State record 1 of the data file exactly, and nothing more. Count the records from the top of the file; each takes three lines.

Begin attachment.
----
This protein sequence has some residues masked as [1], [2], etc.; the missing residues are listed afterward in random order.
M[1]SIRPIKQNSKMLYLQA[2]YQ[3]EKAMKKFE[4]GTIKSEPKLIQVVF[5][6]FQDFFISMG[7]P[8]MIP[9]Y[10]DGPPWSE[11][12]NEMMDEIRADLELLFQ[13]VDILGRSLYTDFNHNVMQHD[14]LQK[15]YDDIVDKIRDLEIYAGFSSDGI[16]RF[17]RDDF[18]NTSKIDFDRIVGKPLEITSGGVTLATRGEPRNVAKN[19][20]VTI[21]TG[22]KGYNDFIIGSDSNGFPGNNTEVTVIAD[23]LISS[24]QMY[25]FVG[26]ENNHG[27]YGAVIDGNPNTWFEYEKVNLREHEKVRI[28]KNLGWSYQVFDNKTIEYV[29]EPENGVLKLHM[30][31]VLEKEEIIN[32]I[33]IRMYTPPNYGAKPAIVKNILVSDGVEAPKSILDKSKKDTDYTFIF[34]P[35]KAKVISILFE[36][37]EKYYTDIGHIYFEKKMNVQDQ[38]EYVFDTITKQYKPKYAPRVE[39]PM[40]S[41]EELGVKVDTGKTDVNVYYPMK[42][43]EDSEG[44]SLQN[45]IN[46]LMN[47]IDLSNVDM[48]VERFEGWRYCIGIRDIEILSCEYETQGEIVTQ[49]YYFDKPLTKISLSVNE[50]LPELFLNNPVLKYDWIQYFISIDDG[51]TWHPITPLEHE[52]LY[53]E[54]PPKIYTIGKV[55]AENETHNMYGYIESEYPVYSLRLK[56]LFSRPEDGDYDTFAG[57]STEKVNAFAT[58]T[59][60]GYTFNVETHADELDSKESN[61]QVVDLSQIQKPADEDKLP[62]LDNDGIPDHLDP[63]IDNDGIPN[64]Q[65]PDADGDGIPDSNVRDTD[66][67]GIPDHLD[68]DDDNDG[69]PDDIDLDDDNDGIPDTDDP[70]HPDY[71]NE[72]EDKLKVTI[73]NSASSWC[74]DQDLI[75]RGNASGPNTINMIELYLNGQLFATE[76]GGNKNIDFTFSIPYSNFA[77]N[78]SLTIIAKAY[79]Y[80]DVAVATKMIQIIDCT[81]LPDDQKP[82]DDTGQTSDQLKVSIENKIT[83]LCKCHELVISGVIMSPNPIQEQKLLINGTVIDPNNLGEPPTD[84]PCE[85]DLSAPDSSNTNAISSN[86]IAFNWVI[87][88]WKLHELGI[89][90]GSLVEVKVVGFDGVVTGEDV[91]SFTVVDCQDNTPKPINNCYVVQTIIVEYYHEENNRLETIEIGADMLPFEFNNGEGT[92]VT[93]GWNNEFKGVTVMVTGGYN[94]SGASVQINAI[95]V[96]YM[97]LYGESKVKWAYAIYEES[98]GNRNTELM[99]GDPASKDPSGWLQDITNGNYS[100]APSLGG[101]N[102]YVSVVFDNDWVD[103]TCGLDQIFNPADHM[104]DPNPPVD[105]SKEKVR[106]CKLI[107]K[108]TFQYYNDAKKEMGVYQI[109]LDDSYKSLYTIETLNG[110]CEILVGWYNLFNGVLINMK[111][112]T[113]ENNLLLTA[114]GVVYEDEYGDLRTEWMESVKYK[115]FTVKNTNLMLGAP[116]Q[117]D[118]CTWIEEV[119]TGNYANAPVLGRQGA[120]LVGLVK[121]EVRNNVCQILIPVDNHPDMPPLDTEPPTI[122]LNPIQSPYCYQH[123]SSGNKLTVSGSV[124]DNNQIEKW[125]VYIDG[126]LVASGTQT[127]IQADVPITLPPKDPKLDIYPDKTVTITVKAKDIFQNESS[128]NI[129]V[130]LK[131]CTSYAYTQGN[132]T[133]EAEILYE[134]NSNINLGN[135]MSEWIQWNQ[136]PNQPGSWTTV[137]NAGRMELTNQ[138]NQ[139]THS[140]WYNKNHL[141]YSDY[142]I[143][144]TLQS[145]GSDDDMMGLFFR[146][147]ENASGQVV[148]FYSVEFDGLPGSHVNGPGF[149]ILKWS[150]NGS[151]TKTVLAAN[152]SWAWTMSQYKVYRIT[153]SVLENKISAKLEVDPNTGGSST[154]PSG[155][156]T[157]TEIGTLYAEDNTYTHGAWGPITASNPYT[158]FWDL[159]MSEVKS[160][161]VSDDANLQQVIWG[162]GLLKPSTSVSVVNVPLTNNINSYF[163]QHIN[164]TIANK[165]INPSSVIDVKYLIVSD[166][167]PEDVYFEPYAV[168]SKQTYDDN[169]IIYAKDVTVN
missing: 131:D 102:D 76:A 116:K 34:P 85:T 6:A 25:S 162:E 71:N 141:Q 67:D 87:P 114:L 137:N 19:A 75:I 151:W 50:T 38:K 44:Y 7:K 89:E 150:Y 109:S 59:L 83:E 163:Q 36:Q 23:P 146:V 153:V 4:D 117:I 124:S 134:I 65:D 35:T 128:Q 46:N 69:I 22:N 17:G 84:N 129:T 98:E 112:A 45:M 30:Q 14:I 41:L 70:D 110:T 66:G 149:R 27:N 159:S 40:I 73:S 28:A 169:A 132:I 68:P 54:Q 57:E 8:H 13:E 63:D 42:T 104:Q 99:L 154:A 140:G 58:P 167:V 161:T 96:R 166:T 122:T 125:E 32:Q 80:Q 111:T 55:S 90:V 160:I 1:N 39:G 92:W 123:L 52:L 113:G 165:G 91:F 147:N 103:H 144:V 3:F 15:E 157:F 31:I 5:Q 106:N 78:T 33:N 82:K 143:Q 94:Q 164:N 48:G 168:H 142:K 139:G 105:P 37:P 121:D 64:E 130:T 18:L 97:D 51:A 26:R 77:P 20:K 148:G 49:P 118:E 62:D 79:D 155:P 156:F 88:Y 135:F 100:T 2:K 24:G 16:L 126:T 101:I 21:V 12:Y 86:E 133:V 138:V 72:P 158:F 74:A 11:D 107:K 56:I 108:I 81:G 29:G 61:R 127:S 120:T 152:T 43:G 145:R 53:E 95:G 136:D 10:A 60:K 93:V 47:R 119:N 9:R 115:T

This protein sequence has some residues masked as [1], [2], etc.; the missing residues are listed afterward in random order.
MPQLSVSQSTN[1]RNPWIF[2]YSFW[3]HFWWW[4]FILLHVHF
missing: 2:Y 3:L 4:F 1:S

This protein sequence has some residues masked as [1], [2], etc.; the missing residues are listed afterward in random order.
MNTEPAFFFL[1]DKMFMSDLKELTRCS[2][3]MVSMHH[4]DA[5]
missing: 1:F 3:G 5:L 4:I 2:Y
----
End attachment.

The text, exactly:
This protein sequence has some residues masked as [1], [2], etc.; the missing residues are listed afterward in random order.
M[1]SIRPIKQNSKMLYLQA[2]YQ[3]EKAMKKFE[4]GTIKSEPKLIQVVF[5][6]FQDFFISMG[7]P[8]MIP[9]Y[10]DGPPWSE[11][12]NEMMDEIRADLELLFQ[13]VDILGRSLYTDFNHNVMQHD[14]LQK[15]YDDIVDKIRDLEIYAGFSSDGI[16]RF[17]RDDF[18]NTSKIDFDRIVGKPLEITSGGVTLATRGEPRNVAKN[19][20]VTI[21]TG[22]KGYNDFIIGSDSNGFPGNNTEVTVIAD[23]LISS[24]QMY[25]FVG[26]ENNHG[27]YGAVIDGNPNTWFEYEKVNLREHEKVRI[28]KNLGWSYQVFDNKTIEYV[29]EPENGVLKLHM[30][31]VLEKEEIIN[32]I[33]IRMYTPPNYGAKPAIVKNILVSDGVEAPKSILDKSKKDTDYTFIF[34]P[35]KAKVISILFE[36][37]EKYYTDIGHIYFEKKMNVQDQ[38]EYVFDTITKQYKPKYAPRVE[39]PM[40]S[41]EELGVKVDTGKTDVNVYYPMK[42][43]EDSEG[44]SLQN[45]IN[46]LMN[47]IDLSNVDM[48]VERFEGWRYCIGIRDIEILSCEYETQGEIVTQ[49]YYFDKPLTKISLSVNE[50]LPELFLNNPVLKYDWIQYFISIDDG[51]TWHPITPLEHE[52]LY[53]E[54]PPKIYTIGKV[55]AENETHNMYGYIESEYPVYSLRLK[56]LFSRPEDGDYDTFAG[57]STEKVNAFAT[58]T[59][60]GYTFNVETHADELDSKESN[61]QVVDLSQIQKPADEDKLP[62]LDNDGIPDHLDP[63]IDNDGIPN[64]Q[65]PDADGDGIPDSNVRDTD[66][67]GIPDHLD[68]DDDNDG[69]PDDIDLDDDNDGIPDTDDP[70]HPDY[71]NE[72]EDKLKVTI[73]NSASSWC[74]DQDLI[75]RGNASGPNTINMIELYLNGQLFATE[76]GGNKNIDFTFSIPYSNFA[77]N[78]SLTIIAKAY[79]Y[80]DVAVATKMIQIIDCT[81]LPDDQKP[82]DDTGQTSDQLKVSIENKIT[83]LCKCHELVISGVIMSPNPIQEQKLLINGTVIDPNNLGEPPTD[84]PCE[85]DLSAPDSSNTNAISSN[86]IAFNWVI[87][88]WKLHELGI[89][90]GSLVEVKVVGFDGVVTGEDV[91]SFTVVDCQDNTPKPINNCYVVQTIIVEYYHEENNRLETIEIGADMLPFEFNNGEGT[92]VT[93]GWNNEFKGVTVMVTGGYN[94]SGASVQINAI[95]V[96]YM[97]LYGESKVKWAYAIYEES[98]GNRNTELM[99]GDPASKDPSGWLQDITNGNYS[100]APSLGG[101]N[102]YVSVVFDNDWVD[103]TCGLDQIFNPADHM[104]DPNPPVD[105]SKEKVR[106]CKLI[107]K[108]TFQYYNDAKKEMGVYQI[109]LDDSYKSLYTIETLNG[110]CEILVGWYNLFNGVLINMK[111][112]T[113]ENNLLLTA[114]GVVYEDEYGDLRTEWMESVKYK[115]FTVKNTNLMLGAP[116]Q[117]D[118]CTWIEEV[119]TGNYANAPVLGRQGA[120]LVGLVK[121]EVRNNVCQILIPVDNHPDMPPLDTEPPTI[122]LNPIQSPYCYQH[123]SSGNKLTVSGSV[124]DNNQIEKW[125]VYIDG[126]LVASGTQT[127]IQADVPITLPPKDPKLDIYPDKTVTITVKAKDIFQNESS[128]NI[129]V[130]LK[131]CTSYAYTQGN[132]T[133]EAEILYE[134]NSNINLGN[135]MSEWIQWNQ[136]PNQPGSWTTV[137]NAGRMELTNQ[138]NQ[139]THS[140]WYNKNHL[141]YSDY[142]I[143][144]TLQS[145]GSDDDMMGLFFR[146][147]ENASGQVV[148]FYSVEFDGLPGSHVNGPGF[149]ILKWS[150]NGS[151]TKTVLAAN[152]SWAWTMSQYKVYRIT[153]SVLENKISAKLEVDPNTGGSST[154]PSG[155][156]T[157]TEIGTLYAEDNTYTHGAWGPITASNPYT[158]FWDL[159]MSEVKS[160][161]VSDDANLQQVIWG[162]GLLKPSTSVSVVNVPLTNNINSYF[163]QHIN[164]TIANK[165]INPSSVIDVKYLIVSD[166][167]PEDVYFEPYAV[168]SKQTYDDN[169]IIYAKDVTVN
missing: 131:D 102:D 76:A 116:K 34:P 85:T 6:A 25:S 162:E 71:N 141:Q 67:D 87:P 114:L 137:N 19:A 75:I 151:W 50:T 38:K 44:Y 7:K 89:E 150:Y 109:S 59:L 83:E 163:Q 36:Q 23:P 146:V 153:V 4:D 117:I 124:S 134:I 65:D 35:T 128:Q 46:N 69:I 22:N 17:G 84:N 129:T 98:E 112:A 45:M 30:Q 14:I 41:L 70:D 110:T 66:G 149:R 27:N 159:S 40:I 73:S 28:A 169:A 132:I 68:P 54:Q 57:E 8:H 13:E 63:D 42:T 104:Q 99:L 154:A 140:G 58:P 167:V 161:T 96:R 166:T 122:T 125:E 32:Q 80:Q 111:T 55:S 90:V 160:I 1:N 39:G 92:W 123:L 52:L 113:G 165:G 91:F 147:N 103:H 144:V 3:F 15:E 157:F 31:I 5:Q 106:N 78:T 33:N 82:K 143:Q 94:Q 164:N 48:G 168:H 142:K 139:G 105:P 37:P 121:D 64:E 130:T 18:L 97:D 51:A 26:R 77:P 20:K 148:G 49:P 118:E 62:D 79:D 155:P 156:F 88:Y 135:F 100:T 2:K 24:G 16:L 126:T 101:I 21:V 12:Y 86:E 133:V 138:V 72:P 158:F 74:A 11:D 107:K 56:I 108:I 81:G 29:G 61:R 127:S 120:T 152:T 43:G 145:R 53:E 95:G 136:D 10:A 60:K 93:V 47:R 119:N 9:R 115:T